At that point, Rogers, a shrewd businessman, came on the scene. Born in Amsterdam and the son of a traveling jewelry executive, Rogers had settled in Hawaii. He saw the game at a Consumer Electronics Show and played it obsessively, spending the whole day trying to beat Louie’s high score. He licensed the rights for the Japanese market from Louie, or so he thought. Louie later told Rogers that he found out he didn’t have the rights. Then Rogers licensed the rights from Tengen, a subsidiary of Atari, which he thought had the rights.
More than a year after he launched some of the games in Japan, Rogers traveled to Moscow and discovered that Andromeda, which was sub-licensing the rights to Spectrum Holobyte and Mirrorsoft in Europe, hadn’t finalized its agreements. It was a “holy crap” moment, Rogers said in an interview.
So Rogers cut his own licensing deal and got the right to make the game for Japanese computers and video game platforms. He licensed the game to Nintendo, which made the game for its Nintendo GameBoy. The game sold more than 40 million copies and put Nintendo on the road to dominating handheld games, which it still does today. Meanwhile, Rogers became friends with Pajitnov and vowed to restore his own rights. Minoru Arakawa and Howard Lincoln, executives of Nintendo of America, accompanied Rogers to Moscow to secure the rights to the console version of Tetris.
Pajitnov had granted the rights to the game to the computer center for a decade. During that time, he lost out on many millions of dollars in royalties. But the computer center didn’t consider that the rights would still be valuable after that time. The rights reverted to Pajitnov, and in the meantime Rogers and Nintendo fended off a variety of lawsuits — including one with Tengen and another that made Tetris games on keychains — and consolidated control of the worldwide rights for Tetris.
Pajitnov emigrated from Russia to the U.S. in 1991 and teamed up with Rogers to create a game company. Pajitnov went on to create games like Electronic Fish, published by Maxis in 1993. They struggled. In 1996, he joined Microsoft to make computer puzzle games.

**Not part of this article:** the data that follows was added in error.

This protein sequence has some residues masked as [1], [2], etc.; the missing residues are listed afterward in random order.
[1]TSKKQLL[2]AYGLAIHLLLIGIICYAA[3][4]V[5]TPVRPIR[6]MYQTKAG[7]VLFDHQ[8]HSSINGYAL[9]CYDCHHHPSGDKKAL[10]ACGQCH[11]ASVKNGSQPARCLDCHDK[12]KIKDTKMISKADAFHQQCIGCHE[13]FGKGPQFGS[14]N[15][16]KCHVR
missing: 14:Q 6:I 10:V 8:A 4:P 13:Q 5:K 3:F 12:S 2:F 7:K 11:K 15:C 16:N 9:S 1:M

That same year, the original license agreement where Pajitnov had given his rights up to the computer center expired. The rights reverted back to Pajitnov, and Rogers formed a new company to reap the royalties. Pajitnov finally became rich from his share of those royalties.
Pajitnov created a series of puzzle games dubbed Pandora’s box, and a game dubbed Hexic, a downloadable that has become extremely popular on the Xbox 360 game console. Pajitnov left Microsoft in 2004 and says he enjoys himself now and isn’t involved in many serious game projects. He has received a variety of lifetime honors from the video game industry.
Rogers’ company, Blue Planet Software in Honolulu, manages the rights to the game. And Pajitnov now gets a share of the profits. Rogers and Pajitnov say they are not resting on their laurels and have plans to extend the game in a variety of ways.
Jamdat licensed the mobile rights to Tetris for 15 years, and then Electronic Arts bought the company in 2005. Tetris now accounts for 10 percent of all games sold on mobile phones, Rogers said. Rogers has about 10 people tracking the licensed products and creating new versions of the game.
In March 2009, Rogers, Pajitnov and former Nintendo of America chief Minoru Arakawa announced the launch of Tetris Friends Online Games, a web portal for Tetris in North America. A million games a day are played on the site now. Next year, Rogers plans to launch the Tetris Cup, a virtual sports event to identify the best Tetris players.